National Academy of Elder Law Attorneys (NAELA) Comments on Toxic Conservatorships Hearing

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This week, the Senate Judiciary Subcommittee on the Constitution held a hearing titled “Toxic Conservatorships: The Need for Reform.” NAELA submitted a statement for the record for the hearing.

www.NAELA.org

The national focus on guardianship and conservatorship abuse presents an opportunity for fundamental reform.

This week, the Senate Judiciary Subcommittee on the Constitution held a hearing titled “Toxic Conservatorships: The Need for Reform.” The hearing touched on ways to improve conservatorship proceedings, including the right to counsel of one's choosing, timely termination of a conservatorship, adequate notice of proceedings, and increased court oversight.

Today, NAELA submitted a statement for the record for the hearing, which noted that while conservatorships are needed in certain circumstances, inadequate state laws and a lack of resources has led to financial exploitation, abuse, and neglect. In particular, NAELA urges Congress to authorize and fund a Guardianship Court Improvement Program (GCIP). A GCIP would bring together stakeholders to evaluate state laws and courts and, working in collaboration, develop plans for systematic improvement.

“The national focus on guardianship and conservatorship abuse presents an opportunity for fundamental reform. Funding and resources for states to reform their laws and court systems would go a long way towards ensuring every person has meaningful due process and does not unnecessarily lose their rights or decision-making capabilities,” said NAELA President Letha Sgritta McDowell, CELA, CAP.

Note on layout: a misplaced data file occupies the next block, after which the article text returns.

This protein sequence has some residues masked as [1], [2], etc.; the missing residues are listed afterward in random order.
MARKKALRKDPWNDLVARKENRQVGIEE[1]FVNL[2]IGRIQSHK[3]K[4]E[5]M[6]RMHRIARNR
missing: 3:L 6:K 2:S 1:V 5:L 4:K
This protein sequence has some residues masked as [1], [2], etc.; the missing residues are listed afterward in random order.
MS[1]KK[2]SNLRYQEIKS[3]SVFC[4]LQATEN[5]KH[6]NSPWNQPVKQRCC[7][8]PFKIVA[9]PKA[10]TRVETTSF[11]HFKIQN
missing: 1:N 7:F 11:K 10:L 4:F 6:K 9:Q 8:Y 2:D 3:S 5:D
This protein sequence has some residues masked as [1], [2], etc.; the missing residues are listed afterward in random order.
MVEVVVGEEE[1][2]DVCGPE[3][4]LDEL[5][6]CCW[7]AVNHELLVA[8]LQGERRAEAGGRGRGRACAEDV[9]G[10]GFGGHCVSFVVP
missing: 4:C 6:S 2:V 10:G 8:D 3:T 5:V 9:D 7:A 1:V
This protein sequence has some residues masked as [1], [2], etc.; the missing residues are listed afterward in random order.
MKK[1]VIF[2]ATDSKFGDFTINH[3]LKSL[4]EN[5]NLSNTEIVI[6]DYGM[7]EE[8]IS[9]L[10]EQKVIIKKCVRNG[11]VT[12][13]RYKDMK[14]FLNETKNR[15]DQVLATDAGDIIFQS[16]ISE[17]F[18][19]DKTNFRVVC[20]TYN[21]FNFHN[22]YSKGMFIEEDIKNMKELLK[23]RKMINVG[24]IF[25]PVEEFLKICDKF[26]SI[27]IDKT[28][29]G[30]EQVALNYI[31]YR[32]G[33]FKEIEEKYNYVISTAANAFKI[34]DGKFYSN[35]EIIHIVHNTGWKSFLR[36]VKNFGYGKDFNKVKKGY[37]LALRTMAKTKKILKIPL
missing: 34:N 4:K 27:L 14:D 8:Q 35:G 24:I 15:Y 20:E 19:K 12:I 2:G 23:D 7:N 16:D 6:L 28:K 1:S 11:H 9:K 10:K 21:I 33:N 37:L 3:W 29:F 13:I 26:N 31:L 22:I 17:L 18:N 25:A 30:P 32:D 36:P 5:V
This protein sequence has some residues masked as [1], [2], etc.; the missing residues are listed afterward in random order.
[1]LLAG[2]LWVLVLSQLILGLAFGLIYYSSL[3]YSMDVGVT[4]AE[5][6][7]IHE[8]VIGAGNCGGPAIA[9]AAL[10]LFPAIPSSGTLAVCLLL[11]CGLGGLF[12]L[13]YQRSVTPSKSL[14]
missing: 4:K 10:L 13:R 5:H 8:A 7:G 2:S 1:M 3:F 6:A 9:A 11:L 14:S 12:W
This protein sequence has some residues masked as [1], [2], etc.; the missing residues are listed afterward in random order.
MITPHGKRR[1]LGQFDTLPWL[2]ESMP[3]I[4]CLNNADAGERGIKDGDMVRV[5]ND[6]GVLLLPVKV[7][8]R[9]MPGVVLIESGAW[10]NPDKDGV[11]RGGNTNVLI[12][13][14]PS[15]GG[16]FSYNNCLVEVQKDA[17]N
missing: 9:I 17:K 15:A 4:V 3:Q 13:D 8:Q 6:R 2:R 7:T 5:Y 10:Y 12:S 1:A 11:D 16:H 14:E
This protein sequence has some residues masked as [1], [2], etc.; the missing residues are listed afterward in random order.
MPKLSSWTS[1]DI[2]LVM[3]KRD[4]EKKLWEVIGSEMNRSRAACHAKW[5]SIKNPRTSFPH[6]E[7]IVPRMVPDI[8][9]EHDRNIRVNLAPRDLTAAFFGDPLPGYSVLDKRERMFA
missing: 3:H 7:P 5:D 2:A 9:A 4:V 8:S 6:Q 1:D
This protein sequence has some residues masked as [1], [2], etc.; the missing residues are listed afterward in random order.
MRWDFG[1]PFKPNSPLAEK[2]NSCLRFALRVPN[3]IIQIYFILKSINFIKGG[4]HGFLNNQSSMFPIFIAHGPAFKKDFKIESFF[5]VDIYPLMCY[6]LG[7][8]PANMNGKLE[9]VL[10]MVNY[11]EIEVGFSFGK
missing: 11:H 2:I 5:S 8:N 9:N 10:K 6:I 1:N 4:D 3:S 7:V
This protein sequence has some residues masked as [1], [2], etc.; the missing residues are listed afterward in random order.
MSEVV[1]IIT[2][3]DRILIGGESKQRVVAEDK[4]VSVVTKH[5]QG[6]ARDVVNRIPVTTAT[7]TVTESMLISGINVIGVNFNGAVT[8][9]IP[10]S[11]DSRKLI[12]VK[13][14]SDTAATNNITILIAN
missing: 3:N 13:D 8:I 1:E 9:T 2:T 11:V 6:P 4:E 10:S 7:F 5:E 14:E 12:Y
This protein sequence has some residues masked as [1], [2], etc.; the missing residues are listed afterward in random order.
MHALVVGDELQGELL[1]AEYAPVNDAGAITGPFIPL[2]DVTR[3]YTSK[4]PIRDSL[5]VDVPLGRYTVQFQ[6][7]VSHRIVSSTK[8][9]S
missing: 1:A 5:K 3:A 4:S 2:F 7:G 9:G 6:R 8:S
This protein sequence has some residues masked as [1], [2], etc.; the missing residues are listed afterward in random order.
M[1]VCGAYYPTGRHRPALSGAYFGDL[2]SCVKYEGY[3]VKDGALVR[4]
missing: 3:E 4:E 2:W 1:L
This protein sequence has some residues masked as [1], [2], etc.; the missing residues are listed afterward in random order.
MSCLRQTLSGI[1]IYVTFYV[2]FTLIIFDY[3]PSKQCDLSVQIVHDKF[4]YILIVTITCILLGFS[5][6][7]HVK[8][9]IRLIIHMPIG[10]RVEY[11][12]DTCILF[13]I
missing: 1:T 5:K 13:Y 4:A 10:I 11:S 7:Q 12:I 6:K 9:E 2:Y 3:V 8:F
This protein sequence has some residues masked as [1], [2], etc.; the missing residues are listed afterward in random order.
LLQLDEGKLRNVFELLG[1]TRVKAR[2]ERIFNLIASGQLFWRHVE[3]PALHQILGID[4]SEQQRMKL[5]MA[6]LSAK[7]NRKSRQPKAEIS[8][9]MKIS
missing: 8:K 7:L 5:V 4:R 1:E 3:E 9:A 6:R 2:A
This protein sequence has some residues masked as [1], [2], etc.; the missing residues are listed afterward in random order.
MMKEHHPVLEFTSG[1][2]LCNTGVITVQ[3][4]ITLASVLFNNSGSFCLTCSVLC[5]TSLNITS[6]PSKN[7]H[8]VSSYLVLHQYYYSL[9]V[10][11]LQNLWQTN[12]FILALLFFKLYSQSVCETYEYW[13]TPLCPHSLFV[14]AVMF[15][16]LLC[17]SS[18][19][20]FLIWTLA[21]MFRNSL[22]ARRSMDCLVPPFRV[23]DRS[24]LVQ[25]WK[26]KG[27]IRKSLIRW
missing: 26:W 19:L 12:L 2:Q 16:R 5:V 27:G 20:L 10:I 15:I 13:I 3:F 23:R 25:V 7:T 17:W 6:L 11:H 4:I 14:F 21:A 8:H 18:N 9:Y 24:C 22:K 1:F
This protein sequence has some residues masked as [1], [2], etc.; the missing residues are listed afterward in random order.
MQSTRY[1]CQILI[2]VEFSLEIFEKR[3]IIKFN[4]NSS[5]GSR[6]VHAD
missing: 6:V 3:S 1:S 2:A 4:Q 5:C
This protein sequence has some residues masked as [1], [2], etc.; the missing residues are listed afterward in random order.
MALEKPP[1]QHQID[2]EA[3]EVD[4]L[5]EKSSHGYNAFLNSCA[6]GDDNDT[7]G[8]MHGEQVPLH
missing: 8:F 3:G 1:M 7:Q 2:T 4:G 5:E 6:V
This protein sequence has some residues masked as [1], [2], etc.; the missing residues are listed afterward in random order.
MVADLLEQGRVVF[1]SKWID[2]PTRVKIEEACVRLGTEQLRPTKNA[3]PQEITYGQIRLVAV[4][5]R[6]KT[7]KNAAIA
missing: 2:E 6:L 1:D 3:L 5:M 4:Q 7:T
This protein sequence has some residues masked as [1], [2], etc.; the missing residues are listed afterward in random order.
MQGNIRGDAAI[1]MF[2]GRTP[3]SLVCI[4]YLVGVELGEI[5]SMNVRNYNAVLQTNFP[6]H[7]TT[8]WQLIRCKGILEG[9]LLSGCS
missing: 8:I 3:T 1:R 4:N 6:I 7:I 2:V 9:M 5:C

Learn more about NAELA members, how NAELA members can assist you and your loved ones, and questions to ask when working with an elder and special needs law attorney.

Find an elder and special needs law attorney in your area using NAELA’s Member Directory.

About NAELA
Members of the National Academy of Elder Law Attorneys (NAELA) are attorneys who are experienced and trained in working with the legal problems of aging Americans and individuals of all ages with disabilities. Upon joining, NAELA member attorneys agree to adhere to the NAELA Aspirational Standards. Established in 1987, NAELA is a non-profit association that assists lawyers, bar organizations, and others. The mission of the National Academy of Elder Law Attorneys is to educate, inspire, serve, and provide community to attorneys with practices in elder and special needs law. NAELA currently has members across the United States, Canada, Australia, and the United Kingdom. For more information, visit NAELA.org, or to locate a NAELA member attorney in your area, visit NAELA.org/FindLawyer.

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Abby Matienzo
NAELA
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